West Ham was elected to the Second Division of the Football League in the 1919-20 season. In the first season they finished a promising 7th. They followed this with a 5th place in the 1920-21 season. West Ham fans thought that 1921-22 season would be their year. This seemed to be the case as they were challenging for the title until the board decided to sell Syd Puddefoot, the star striker, who had scored 107 goals in 194 games for the club. The team relied heavily on Puddefoot's goals and it was great shock to the fans when King sold him to Falkirk for the British record fee of £5,000 in February 1922. Poor old Puddefoot did not want to go. He was a local lad who wanted to remain at the club he supported, but in those days, players had no control over their destiny.

West Ham had a bad run of results after the loss of Puddefoot and the club finished in 4th place. However, the important thing was the club made a profit that year.

King was allowed to keep the rest of his young local players such as Vic Watson, Jimmy Ruffell, Syd Bishop, Jack Tresadern and Ted Hufton and the players rewarded them by getting promoted to the First Division in 1924. They also got to the final of the FA Cup that year. The question remains, would they have won the cup that year if they had retained the services of Syd Puddefoot?

However, King was given no money to buy in new players and eventually the board of directors resorted to selling off their best assets and relegation became inevitable.

In April 1936 Bert Davis, one of West Ham directors, told a reporter of the Evening News that he “preferred to have West Ham near the top of the second division rather than in the first division… because it is a better paying proposition”. The West Ham fans had suspected this attitude for sometime but even they were surprised that the board would admit to such a strategy. As a result of this controversy the West Ham board was forced to make a statement claiming that Davis had been misquoted. However, we know from the board minutes that Davis had been expressing the views of the club. As long as West Ham managers could continue to develop young players for sale, the club could continue to fulfill its major objective, to make a profit. Davis was right, the gate receipts in the Second Division were not so different from those in the First Division. It made financial sense to sell your best players and to stay in the Second Division than gain promotion to the First Division. It was recognized by the board that West Ham fans would still go to matches as long as the team played “good football”.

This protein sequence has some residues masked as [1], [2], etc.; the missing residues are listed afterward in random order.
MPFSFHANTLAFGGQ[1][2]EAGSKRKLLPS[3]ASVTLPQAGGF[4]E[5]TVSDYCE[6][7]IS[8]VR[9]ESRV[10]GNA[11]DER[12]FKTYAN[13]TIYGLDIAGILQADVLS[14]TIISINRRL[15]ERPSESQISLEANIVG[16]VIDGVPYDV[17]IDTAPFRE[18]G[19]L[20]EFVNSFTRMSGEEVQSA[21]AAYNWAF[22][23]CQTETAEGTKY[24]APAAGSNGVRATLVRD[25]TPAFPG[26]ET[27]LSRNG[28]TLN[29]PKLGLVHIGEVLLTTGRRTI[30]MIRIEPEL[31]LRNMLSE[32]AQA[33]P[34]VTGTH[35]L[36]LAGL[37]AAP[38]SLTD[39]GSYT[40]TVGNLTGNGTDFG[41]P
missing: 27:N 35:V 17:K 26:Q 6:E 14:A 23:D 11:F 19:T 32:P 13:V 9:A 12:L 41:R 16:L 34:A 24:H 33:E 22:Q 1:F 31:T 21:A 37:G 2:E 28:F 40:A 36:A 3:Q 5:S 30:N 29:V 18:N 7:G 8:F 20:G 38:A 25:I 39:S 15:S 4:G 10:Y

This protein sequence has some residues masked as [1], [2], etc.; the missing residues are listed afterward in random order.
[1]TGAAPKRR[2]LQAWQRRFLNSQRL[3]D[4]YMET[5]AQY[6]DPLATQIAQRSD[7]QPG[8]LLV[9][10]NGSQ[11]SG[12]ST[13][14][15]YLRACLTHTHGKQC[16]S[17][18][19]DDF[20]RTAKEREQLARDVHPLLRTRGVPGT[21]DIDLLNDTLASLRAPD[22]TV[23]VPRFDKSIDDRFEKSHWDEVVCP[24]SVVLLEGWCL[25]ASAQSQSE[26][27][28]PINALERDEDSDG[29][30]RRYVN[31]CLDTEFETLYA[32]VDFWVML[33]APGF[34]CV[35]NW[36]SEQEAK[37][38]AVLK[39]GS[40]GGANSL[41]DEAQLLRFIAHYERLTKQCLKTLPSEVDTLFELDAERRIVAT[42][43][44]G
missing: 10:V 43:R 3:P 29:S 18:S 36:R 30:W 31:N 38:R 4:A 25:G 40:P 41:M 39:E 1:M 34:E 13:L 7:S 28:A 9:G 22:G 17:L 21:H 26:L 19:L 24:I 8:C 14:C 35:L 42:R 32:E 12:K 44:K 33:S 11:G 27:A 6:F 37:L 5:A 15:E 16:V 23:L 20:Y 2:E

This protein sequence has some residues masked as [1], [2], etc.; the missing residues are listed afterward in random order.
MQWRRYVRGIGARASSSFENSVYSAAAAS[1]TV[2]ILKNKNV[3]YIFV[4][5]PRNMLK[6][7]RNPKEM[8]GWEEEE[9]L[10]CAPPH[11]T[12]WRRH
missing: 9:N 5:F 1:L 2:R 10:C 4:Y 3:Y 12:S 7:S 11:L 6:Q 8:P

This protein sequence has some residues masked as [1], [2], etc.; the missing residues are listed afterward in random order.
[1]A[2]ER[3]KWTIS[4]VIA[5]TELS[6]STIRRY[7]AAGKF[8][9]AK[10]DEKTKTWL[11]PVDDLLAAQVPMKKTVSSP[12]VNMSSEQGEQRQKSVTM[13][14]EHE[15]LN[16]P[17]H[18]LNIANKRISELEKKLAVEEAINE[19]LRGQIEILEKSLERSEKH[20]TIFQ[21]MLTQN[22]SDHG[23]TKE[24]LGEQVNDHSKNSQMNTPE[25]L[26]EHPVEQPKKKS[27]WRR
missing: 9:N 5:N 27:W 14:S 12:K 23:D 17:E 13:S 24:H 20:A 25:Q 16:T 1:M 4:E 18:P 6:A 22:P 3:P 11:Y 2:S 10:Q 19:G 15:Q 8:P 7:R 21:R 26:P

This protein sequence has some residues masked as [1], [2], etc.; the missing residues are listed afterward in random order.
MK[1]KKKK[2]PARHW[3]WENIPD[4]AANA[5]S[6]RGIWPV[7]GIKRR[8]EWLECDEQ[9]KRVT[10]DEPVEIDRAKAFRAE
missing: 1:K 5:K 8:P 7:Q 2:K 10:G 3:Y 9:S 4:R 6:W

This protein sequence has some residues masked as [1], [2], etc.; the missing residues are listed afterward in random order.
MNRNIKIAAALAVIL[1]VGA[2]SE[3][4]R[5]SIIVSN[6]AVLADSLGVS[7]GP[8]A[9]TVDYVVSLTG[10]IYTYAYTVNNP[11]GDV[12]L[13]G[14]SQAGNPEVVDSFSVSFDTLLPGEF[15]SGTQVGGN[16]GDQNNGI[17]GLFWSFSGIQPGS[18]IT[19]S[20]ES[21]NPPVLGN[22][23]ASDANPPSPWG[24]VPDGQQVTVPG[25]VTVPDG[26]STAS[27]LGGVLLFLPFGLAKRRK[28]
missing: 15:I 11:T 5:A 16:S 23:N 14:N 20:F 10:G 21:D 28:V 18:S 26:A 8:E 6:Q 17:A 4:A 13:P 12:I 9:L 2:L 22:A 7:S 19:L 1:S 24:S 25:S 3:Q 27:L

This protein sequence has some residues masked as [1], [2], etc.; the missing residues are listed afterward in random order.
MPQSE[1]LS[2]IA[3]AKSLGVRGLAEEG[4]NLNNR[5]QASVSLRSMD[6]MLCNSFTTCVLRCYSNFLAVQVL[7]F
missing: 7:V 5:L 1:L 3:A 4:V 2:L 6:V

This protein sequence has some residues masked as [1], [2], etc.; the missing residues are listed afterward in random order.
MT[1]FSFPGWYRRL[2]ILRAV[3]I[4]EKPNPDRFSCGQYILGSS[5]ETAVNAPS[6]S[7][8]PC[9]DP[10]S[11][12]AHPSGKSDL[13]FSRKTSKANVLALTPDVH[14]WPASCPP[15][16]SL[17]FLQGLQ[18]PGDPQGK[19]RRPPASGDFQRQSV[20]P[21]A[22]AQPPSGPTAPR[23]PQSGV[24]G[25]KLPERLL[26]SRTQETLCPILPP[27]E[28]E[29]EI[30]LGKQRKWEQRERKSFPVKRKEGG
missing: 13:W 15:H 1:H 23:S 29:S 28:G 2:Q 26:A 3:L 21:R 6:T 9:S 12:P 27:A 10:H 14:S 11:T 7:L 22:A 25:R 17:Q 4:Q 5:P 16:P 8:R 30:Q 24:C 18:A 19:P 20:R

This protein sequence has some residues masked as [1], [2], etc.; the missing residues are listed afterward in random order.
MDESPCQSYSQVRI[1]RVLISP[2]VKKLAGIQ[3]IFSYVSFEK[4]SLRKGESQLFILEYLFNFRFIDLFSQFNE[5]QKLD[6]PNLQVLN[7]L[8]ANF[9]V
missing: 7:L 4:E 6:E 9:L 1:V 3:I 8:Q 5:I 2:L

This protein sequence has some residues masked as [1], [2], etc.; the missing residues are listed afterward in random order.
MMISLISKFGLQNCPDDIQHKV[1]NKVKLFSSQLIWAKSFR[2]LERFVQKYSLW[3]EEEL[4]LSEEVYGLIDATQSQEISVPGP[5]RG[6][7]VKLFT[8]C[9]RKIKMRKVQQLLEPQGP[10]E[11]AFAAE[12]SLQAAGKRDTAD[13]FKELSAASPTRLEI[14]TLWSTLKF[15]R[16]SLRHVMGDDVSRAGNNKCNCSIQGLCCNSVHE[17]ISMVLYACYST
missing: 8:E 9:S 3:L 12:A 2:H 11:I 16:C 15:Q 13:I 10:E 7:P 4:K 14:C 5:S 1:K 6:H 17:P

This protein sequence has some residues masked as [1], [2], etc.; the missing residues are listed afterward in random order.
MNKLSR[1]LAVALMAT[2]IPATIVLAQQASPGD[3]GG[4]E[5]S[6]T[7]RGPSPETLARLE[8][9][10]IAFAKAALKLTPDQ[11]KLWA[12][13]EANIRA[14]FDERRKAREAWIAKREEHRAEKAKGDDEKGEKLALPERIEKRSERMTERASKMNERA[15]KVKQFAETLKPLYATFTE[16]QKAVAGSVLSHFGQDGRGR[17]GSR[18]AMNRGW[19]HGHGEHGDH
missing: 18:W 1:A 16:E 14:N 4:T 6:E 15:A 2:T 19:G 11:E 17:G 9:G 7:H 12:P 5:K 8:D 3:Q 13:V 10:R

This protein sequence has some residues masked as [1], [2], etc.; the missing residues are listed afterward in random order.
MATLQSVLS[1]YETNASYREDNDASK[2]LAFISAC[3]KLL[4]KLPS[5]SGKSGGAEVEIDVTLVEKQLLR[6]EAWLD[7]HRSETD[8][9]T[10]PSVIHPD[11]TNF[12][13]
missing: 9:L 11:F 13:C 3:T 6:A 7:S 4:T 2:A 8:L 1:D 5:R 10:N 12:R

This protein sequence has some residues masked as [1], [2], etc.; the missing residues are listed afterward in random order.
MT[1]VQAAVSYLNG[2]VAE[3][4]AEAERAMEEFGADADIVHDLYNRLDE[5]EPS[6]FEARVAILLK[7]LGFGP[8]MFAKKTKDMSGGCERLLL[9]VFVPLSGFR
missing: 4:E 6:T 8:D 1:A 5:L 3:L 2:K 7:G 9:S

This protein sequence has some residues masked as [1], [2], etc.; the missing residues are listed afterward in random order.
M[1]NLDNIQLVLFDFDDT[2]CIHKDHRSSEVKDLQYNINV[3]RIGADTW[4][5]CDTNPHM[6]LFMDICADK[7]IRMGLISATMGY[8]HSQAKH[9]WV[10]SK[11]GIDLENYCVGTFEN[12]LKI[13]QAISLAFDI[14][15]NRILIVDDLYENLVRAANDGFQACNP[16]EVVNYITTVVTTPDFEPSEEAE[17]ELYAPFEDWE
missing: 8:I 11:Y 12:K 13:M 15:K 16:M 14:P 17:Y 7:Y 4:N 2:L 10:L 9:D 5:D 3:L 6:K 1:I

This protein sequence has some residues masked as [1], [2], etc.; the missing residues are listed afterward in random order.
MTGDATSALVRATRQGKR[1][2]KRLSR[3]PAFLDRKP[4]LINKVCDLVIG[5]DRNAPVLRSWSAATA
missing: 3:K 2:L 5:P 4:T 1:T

The question remains. Does West Ham still follow the same agenda as in the past? Do we still sell our best young players? Are we willing to invest in top quality players to support our home grown talent? It seems that recent managers like Harry Redknapp and Alan Pardew were willing to play by these rules in an attempt to make the club profitable. It is also worth noting that both men were sacked for “moral” reasons rather than “football” reasons.

Will the current regime allow the club to keep players like Mark Noble? Will Curbishley be allowed to keep his star striker, Dean Ashton? The following months will show if the West Ham strategy has changed since 1901.

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Guest Gary Loughran
When John Lyall was dismissed at the 1988-89 season he became the first West Ham manager to be sacked because of the performance of the team. This amazing fact tells us a great deal about what has been wrong with the West Ham set-up over the years...

...As Charles Korr points out in his excellent book based on the minutes of the West Ham board meetings, the mangers were under instructions to make a profit. The main way they did this was to buy cheap and sell dear. West Ham became a club that made money from selling players...These were then groomed to be sold to the more ambitious clubs...

...Will the current regime allow the club to keep players like Mark Noble? Will Curbishley be allowed to keep his star striker, Dean Ashton? The following months will show if the West Ham strategy has changed since 1901.